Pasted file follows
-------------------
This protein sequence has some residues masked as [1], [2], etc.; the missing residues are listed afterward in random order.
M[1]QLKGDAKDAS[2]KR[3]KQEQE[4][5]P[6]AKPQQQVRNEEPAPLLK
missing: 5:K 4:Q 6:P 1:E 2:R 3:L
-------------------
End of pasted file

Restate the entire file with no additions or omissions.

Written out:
This protein sequence has some residues masked as [1], [2], etc.; the missing residues are listed afterward in random order.
M[1]QLKGDAKDAS[2]KR[3]KQEQE[4][5]P[6]AKPQQQVRNEEPAPLLK
missing: 5:K 4:Q 6:P 1:E 2:R 3:L